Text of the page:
The Eno Map of the World 1928
- Author: TAYLOR, Alfred E (artist)
- Publisher: J C Eno Ltd, London
- Date: 1928
- Dimensions: Map sheet: 99 x 75 cms / Wrappers: 19 x 27 cms.
Alfred E Taylor’s superbly decorative 1925/1928 pictorial World Map, a promotional piece for J C Eno’s remarkable Fruit Salt mixture, a popular pre-war health supplement
About this piece:
The Eno Map of the World Done in the Manner of Old Time Cartographers by Alfred E Taylor
This Map Illustrates the World-wide Distribution of Eno’s Fruit Salt
Imprint: Copyright J C Eno Ltd, lower centre left. Signed “Alfred E Taylor 1925” lower right, with addendum: “Reprinted 1928” in lower right corner in blank margin. Text at lower centre in blank margin: “A Copy of this Map will be sent Post free on receipt of 1/- by J C Eno Ltd, P O Box 671, London EC4”.
Map sheet: 99 x 75 cms. Wrappers: 19 x 27 cms. Colour printed lithographic map, folding down into original beige card wrappers. The front cover with decorative baroque titlepiece in yellow and browns. Wrappers lightly waterstained but the map itself untouched & very bright and clean. Map with old folds, as issued, but overall a very fine example in wonderful original condition.
This rare and decorative pictorial World map “done in the manner of Old Time cartographers” was a superb promotional advertising piece commissioned by the firm of J C Eno Ltd to promote their Eno Fruit Salts brand in 1925. It was designed by the British graphic designer and illustrator, Alfred E Taylor and would be closely followed by a similarly styled & equally decorative Sports Map of the British Isles (also designed by Taylor) first published in 1930.
First invented by pharmacist, James Crossley Eno [1820-1915], in Newcastle in 1852, Eno’s Fruit Salt became a hugely popular staple for the Victorian health fanatic & hypochondriac. The Eno Fruit Salt Company was itself founded in 1868 and in 1876 Eno established a large factory for the production of his now patented Fruit Salt mixture in London’s New Cross. Eno’s later moved production to Brentford then to Watford and, when part of the Beechams company, to St.Helen’s in Lancashire. It remains one of the few cure-all medicines from the 19th Century that is still in production today. It is now marketed as an antacid by SmithKline and is particularly popular in India, where it is also used in Indian cuisine! In its early years, it proved especially popular with travellers, sailors & mariners. Composed of a secret mix of sodium bicarbonate, sodium bitartrate and citric & tartaric acids, this advertisement from the late 19th Century gives an indication of its widely trusted & much-vaunted health benefits:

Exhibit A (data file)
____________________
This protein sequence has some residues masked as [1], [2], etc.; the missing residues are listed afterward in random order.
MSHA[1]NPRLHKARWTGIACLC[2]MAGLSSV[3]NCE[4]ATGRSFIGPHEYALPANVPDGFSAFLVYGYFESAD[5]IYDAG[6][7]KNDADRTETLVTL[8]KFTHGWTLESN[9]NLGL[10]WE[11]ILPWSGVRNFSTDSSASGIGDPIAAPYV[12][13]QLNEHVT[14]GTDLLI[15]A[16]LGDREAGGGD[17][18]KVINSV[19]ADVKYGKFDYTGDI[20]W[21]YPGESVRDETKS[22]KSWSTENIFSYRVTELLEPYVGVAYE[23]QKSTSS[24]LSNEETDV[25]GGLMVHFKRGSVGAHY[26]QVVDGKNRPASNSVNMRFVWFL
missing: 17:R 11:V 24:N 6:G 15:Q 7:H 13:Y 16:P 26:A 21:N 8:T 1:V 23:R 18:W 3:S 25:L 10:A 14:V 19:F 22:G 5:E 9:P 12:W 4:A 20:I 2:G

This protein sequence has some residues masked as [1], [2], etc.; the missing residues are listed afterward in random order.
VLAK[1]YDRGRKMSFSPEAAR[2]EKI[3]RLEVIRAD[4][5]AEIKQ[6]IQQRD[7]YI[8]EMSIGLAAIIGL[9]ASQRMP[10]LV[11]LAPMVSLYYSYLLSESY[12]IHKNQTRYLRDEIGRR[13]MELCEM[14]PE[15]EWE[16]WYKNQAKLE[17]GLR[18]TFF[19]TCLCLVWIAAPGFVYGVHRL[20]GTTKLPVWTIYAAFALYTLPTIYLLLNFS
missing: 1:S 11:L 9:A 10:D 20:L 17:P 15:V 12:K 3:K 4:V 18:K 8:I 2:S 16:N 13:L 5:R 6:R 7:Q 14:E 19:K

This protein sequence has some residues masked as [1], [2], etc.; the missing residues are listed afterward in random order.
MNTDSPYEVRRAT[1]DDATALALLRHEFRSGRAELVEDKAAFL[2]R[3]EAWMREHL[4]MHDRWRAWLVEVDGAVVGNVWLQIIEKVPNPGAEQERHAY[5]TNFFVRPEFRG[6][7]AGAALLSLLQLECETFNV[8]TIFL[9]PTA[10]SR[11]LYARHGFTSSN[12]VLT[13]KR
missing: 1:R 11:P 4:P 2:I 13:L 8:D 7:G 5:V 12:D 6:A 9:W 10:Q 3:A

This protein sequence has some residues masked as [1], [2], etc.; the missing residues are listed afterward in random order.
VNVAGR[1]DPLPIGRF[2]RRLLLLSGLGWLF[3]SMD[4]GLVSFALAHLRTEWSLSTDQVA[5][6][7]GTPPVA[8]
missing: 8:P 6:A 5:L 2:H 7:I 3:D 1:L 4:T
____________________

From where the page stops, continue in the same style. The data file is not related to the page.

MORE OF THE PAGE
The present system of living—partaking of too rich food, as pastry, saccharine, and fatty substances, alcoholic drinks, and an insufficient amount of exercise frequently deranges the liver. I would advise all bilious people, unless they are careful to keep the liver acting freely, to exercise great care in the use of alcoholic drinks, avoid sugar, and always dilute largely with water. Experience shows that sugar, pink or chemically coloured sherbet, mild ales, port wine, dark sherries, sweet champagne, liqueurs, and brandies are all very apt to disagree, while light white wine, and gin or whiskey largely diluted with soda-water, will be found the least objectionable. ENO’S “FRUIT SALT” is peculiarly adapted for any constitutional weakness of the liver; it possesses the power of reparation when digestion has been disturbed or lost, and places the invalid on the right track to health. A world of woes is avoided by those who keep and use ENO’S “FRUIT SALT”; therefore no family should ever be without it.
Taylor’s map is a wonderful mix of humorous pictorial vignettes and equally amusing literary quotations. A decorative border features intertwined vines with grapes and exotic wild animals. A vignette top centre displays a rising sun bursting over the horizon between two 16th Century galleons with the words “First Thing every Morning”. Another symbolic Eno Logo appears in a decorative roundel lower left. Featuring a young boy standing in front of an equally bright sunrise it proclaims “Good Health – Eno’s Fruit Salt”.
A large panel along the bottom of the map provides a numbered key, cross-referenced to the map above, and highlights 444 places around the World to which Eno’s Fruit Salt is exported.
This example is a new edition and reprinting of the original 1925 map and is dated 1928 in the lower right corner.
An example of the original 1925 edition is held in the collections of the V&A. We only know of a couple of other examples of this map to have been offered on the market in the last couple of years.
In all a delightful pictorial map, certainly one of Taylor’s rarest and most attractive & impressive cartographic designs.
We have extensively researched the life and artistic career of the hitherto little-known Alfred E Taylor, one of Britain’s most talented & prolific early 20th Century book illustrators and mapmakers. You can read more in our October 2017 Blog post (link below), where this map is also featured amongst the illustrations.
Refs: Barron Maps Blog